There's a lovely little story about Arthur Albiston in Jim White's biography of Manchester United. Tommy Docherty. Though Albiston made his debut in 1974, it wasn't until early in 1976-77 that he came into the first team properly. United were in a bit of a state defensively, and Docherty's decision to move Stuart Houston to centre half and install a 19-year-old Albiston at leftback raised more than a few eyebrows.
Pundits and newspaper columnists queued up to tell the Doc what he was doing wrong: he needed defensive reinforcements and he needed them quick. Docherty responded by going back to the transfer market once more. [But] he emerged not with a defender, but a striker.
Jimmy Greenhoff, to be precise. White describes this as "a magnificent restatement of United's innate attacking philosophy", but it was better than that. It was a political masterstroke. There are two central planks to the imagined United identity: that the team always play attacking football; and that the club always produces its own footballers. Neither is entirely true all the time, but both are true enough and attractive enough to persist in the imagination.
So back to 1976, and back to Docherty's creaky defence. If Albiston succeeds: fantastic. United have a young leftback, a new striker, and everybody's happy. But if he fails, then his failure can be written off against the two points above; we're United, we give the kids a chance, it's a shame it didn't work out for Arthur, we wish him all the best at Sunderland. Have you seen how many goals Jimmy Greenhoff's scored?
Obviously, you wouldn't get away with that every time. But managers can't be right every time, and so they need to make sure that when they're wrong, they're wrong in the right way. That they cocked up while attempting to do what they should be doing: in this case, managing United with a confident swagger and an eye on the youth. Good will can soften most of life's falls, at least for a while. There's a lesson in there for the current incumbent, though it might be a bit late.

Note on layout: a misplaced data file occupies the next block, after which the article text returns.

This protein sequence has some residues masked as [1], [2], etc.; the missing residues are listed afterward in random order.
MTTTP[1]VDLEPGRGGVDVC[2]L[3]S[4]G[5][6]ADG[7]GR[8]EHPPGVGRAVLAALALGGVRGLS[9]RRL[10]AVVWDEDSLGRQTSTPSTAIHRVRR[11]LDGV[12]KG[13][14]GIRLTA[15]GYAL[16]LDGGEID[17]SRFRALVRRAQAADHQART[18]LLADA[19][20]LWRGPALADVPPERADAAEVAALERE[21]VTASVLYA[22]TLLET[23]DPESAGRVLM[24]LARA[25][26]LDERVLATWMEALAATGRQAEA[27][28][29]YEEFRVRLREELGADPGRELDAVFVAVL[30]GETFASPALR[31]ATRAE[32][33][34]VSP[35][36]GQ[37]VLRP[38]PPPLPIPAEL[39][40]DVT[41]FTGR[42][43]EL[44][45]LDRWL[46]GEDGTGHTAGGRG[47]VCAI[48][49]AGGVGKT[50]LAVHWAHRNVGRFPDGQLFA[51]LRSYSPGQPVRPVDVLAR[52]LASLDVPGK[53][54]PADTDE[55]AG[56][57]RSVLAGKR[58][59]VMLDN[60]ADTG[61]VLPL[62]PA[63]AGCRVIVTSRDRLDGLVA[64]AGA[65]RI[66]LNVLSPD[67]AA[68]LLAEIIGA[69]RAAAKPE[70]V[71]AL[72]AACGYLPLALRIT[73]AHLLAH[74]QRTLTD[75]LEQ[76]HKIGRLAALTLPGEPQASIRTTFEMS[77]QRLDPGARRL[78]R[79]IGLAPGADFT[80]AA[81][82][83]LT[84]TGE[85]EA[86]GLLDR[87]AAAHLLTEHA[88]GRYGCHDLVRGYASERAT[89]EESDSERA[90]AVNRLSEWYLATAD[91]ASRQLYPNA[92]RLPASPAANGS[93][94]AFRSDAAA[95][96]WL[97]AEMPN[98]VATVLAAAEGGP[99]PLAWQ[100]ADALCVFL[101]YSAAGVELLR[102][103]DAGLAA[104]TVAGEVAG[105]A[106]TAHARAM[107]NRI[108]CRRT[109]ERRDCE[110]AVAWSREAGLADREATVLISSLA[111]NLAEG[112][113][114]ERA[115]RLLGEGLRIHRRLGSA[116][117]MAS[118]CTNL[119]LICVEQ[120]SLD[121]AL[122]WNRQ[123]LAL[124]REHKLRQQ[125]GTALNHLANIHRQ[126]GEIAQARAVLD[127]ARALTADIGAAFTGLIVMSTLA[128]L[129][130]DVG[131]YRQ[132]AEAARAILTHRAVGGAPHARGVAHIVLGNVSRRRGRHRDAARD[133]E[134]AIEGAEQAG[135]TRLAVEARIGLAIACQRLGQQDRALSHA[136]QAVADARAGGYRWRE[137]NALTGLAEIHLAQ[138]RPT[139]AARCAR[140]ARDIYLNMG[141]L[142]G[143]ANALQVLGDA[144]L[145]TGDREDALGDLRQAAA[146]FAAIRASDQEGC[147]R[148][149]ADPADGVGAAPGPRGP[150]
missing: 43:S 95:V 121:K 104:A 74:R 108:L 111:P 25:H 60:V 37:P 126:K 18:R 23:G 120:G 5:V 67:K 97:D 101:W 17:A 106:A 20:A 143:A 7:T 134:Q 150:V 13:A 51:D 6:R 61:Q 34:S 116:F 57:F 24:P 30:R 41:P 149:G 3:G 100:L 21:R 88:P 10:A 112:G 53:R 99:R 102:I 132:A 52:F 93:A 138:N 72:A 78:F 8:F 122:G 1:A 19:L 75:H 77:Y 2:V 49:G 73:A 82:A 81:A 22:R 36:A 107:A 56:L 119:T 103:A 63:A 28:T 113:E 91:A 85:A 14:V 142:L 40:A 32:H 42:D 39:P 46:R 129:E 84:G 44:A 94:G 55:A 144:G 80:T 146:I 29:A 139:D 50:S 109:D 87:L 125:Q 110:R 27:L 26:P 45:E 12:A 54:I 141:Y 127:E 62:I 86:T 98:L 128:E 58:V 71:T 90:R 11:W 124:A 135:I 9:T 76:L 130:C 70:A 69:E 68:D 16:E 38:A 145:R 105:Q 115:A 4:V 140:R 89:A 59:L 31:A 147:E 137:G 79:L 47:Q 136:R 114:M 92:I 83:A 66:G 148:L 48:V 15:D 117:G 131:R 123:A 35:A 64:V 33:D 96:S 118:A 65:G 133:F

Anyway, Albiston didn't fail, not by any stretch of the imagination. He was firmly established in the first team by 1977-78, and outlasted three managers — Docherty, Dave Sexton and Ron Atkinson — to make 485 appearances, eventually leaving the club in 1988, a couple of years after Alex Ferguson came in. That puts him eleventh in the all-time appearance list; he was knocked out of the top ten a couple of months ago by Wayne Rooney.
Like many others, he was a fine player that never got a league winners' medal while at Old Trafford. But he did win the FA Cup three times, the first United player to do so, and he is also a member of that special club of United players that have scored the winner at Anfield. Here he is telling Andy Mitten about that goal:
We battered the Scousers that day in 1981, battered them. We should have won by three or four. Kevin Moran had put us ahead in front of the Kop, then they got a penalty — which wasn't unusual — and equalised. There was no way they deserved a draw. With a few minutes left, a ball got played into the box. It came to me about 40 yards out. I'd already had a couple of shots which was unusual. This time I controlled it on my chest and was going to hit it, but then I changed my mind and played a one-two with Frank Stapleton.
So I was back with the ball. I thought, ‘Let's try something different here and not panic like you usually do.' I was on the edge of the box. I wanted to stay on my feet and win a penalty. Souness came in from the side so I shot. I slipped as I shot but the ball rolled into the corner. I should have done a Gary Neville and ran to the home fans to wind the Scousers up, but I ran straight to the away end.
Arthur Albiston (14 July 1957 -)
485 appearances (1974-1988), 7 goals, Second Division champion 1974-75, FA Cup winner 1977, 1983, 1985